Turning the corner on treating the root cause of sickle cell disease
Early in my career, as a medical resident, I saw first-hand the enormous challenges faced by children and adults with sickle cell disease (SCD), a genetic blood disorder that historically has lacked adequate treatment options. People living with this life-long disease are mainly those with ancestors from sub-Saharan Africa, as well as people of Hispanic, South Asian, Southern European and Middle Eastern descent. These patients suffer from devastating physical symptoms, including progressive, eventually fatal, organ damage and excruciating pain. In addition, they encounter emotional, mental and social burdens – non-physical aspects of living with SCD that also take a serious toll on patients and their caregivers.
As a young clinician, I was often disappointed, angry and even ashamed at how these patients were treated. Indeed, for a long time, SCD has been a severely neglected disease, but recently we have turned a corner in the form of important innovations that are changing how people with SCD are cared for, giving the SCD community hope for the future.
In the more than 100 years since physicians began recognizing SCD as a distinct disease, the care of those affected progressed at a snail’s pace. For most of this time, physicians were limited to managing pain and trying to make their patients as comfortable as possible. In the 1950s and 1960s, a number of discoveries deepened our understanding of this inherited disorder. Most notably, scientists discovered that the root cause of SCD is the polymerization of hemoglobin, the protein in red blood cells that transports oxygen to cells and organs. This molecular process causes red cells to become deformed and take on the sickle shape that is characteristic of the disease. Polymerization ultimately results in hemolysis (the destruction of red blood cells) and anemia, which in turn sets off a cascade of events that can lead to long-term and devastating consequences, including multi-organ failure, stroke and early death.
SCD results in morbidity and mortality via distinct pathways
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Despite this fundamental insight about the molecular driver of SCD, there was a glaring lack of innovation and initiative by the biopharmaceutical industry and academia to apply this discovery to the development of new treatments, as illustrated by the very few medicines for SCD approved by the FDA over the past few decades. Much of the focus continued to be on treating the symptoms and complications of the disease – similar to what we saw in the early days of HIV/AIDS. However, in the last decade, we began to see a renewed interest in SCD. A shift occurred toward developing treatments that are truly disease-modifying. The FDA has kept pace with this trend by changing how it evaluates clinical trial results and approves innovative medicines, so companies can get them to patients in need faster.
Drug development in SCD has lagged other orphan diseases, such as cystic fibrosis and hemophilia
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At Global Blood Therapeutics (GBT), our focus from the start has been on sickle hemoglobin polymerization, the root cause of the disease. Low hemoglobin is a key marker and risk predictor that has been established in the literature as playing a critical role in clinical outcomes for individuals with SCDᶦ, much like how viral load is a key marker used to evaluate how well people with HIV are responding to anti-viral treatment. Concentrating on this oxygen-carrying molecule, GBT researchers looked beyond symptoms to the underlying biology of SCD. We specifically engineered a molecule to address the scientific challenges posed by SCD.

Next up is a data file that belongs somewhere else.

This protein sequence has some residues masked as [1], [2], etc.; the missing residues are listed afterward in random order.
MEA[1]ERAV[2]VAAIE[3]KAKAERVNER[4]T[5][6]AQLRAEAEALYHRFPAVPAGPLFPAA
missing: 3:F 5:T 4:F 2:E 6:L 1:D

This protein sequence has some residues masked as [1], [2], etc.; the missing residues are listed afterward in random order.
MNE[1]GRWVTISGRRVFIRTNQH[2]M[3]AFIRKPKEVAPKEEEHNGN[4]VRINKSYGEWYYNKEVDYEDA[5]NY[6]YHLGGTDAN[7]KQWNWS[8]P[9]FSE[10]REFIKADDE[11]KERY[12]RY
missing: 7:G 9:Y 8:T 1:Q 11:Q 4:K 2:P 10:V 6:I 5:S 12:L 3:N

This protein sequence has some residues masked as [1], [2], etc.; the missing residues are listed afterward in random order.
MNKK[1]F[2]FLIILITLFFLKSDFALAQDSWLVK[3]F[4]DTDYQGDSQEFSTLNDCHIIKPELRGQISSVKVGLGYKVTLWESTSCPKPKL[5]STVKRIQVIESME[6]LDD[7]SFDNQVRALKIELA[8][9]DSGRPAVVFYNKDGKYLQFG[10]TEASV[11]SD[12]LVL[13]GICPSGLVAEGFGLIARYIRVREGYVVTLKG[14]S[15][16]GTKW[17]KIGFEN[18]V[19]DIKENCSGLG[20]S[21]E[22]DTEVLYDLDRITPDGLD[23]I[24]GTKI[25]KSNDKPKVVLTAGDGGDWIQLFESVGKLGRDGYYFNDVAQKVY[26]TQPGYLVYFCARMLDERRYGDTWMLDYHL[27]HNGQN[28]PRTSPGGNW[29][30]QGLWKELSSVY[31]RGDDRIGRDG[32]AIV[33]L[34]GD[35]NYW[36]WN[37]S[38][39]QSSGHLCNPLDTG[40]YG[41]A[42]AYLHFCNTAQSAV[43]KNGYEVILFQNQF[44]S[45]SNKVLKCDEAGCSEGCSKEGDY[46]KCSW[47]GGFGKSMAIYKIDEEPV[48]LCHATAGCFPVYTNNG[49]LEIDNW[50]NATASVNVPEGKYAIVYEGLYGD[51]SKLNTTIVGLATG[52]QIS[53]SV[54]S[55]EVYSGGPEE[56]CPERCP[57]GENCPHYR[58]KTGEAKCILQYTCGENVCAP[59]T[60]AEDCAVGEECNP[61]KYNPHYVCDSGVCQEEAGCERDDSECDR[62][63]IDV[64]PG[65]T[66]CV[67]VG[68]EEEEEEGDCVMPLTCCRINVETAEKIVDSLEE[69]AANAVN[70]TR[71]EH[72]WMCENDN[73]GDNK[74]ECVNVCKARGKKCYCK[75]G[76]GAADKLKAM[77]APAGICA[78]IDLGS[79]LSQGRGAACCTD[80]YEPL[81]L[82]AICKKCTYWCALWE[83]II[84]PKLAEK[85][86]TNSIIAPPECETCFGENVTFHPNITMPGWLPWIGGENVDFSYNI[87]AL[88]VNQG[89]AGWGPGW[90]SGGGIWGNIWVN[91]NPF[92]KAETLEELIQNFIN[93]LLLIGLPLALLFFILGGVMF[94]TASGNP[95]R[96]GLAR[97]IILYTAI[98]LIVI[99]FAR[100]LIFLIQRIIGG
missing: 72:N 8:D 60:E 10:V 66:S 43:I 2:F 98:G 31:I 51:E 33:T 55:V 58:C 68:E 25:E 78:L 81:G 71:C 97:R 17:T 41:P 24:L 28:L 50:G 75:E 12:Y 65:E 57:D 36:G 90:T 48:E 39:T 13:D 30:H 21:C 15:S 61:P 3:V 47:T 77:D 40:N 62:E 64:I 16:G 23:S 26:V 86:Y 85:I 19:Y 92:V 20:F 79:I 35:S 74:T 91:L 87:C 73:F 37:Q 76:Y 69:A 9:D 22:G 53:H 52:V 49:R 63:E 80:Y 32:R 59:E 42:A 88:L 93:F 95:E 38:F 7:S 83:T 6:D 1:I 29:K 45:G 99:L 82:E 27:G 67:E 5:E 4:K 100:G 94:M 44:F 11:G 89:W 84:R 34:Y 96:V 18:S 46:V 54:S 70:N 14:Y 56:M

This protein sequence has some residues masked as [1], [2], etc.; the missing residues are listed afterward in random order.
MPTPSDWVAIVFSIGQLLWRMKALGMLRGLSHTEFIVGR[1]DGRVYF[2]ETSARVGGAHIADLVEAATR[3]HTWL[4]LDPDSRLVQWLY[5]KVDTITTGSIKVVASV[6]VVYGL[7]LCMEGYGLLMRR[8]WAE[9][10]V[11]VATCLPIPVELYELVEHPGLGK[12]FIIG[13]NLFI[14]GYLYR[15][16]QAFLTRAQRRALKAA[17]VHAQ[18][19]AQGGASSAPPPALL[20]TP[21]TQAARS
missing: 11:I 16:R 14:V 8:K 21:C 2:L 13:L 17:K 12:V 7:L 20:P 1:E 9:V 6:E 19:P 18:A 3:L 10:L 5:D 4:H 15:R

Today, people with SCD are finally benefiting from the innovation of disease-modifying treatments. Recently, the FDA approved our medicine, Oxbryta™ (voxelotor) tablets, for the treatment of SCD in adults and children 12 years of age and older. Oxbryta is the first FDA-approved medicine that specifically targets the root cause of SCD by directly inhibiting the polymerization of hemoglobin. It works by selectively entering red blood cells and binding to hemoglobin, resulting in an increase in the affinity of hemoglobin for oxygen. This stabilizes the red blood cells in an oxygenated state, preventing polymerization and the resultant sickling and destruction of red blood cells. The regulatory approval of Oxbryta would not have been possible without the steadfast dedication and commitment to collaboration from the medical, scientific and SCD communities, as well as the FDA.
Oxbryta marks a new phase in the evolution of care for people with SCD. While pain is often assumed to be the most common symptom of SCD, the manifestations of this disease vary greatly from person to person. In fact, about half of all people with SCD do not experience pain crises at all.ᶦᶦ The universal commonality among individuals with SCD is that they suffer from hemoglobin polymerization. By stopping this molecular process where it starts, we have the potential to meaningfully modify the course of this serious disease rather than just address the symptoms.
The recent transformation in how we approach SCD treatment – with two recent FDA approvals of SCD medicines and ongoing research programs by GBT and other companies – represents a true paradigm shift and makes me more optimistic than ever about the future for the SCD community.
Full Prescribing Information for Oxbryta is available here.
ᶦ Ataga KI, et al. Blood. 2018;132:12.
ᶦᶦ Shah N., et al. Sickle Cell Disease Complications: Prevalence and Resource Utilization. Plos One. 2019. Jul 5;14(7):e0214355.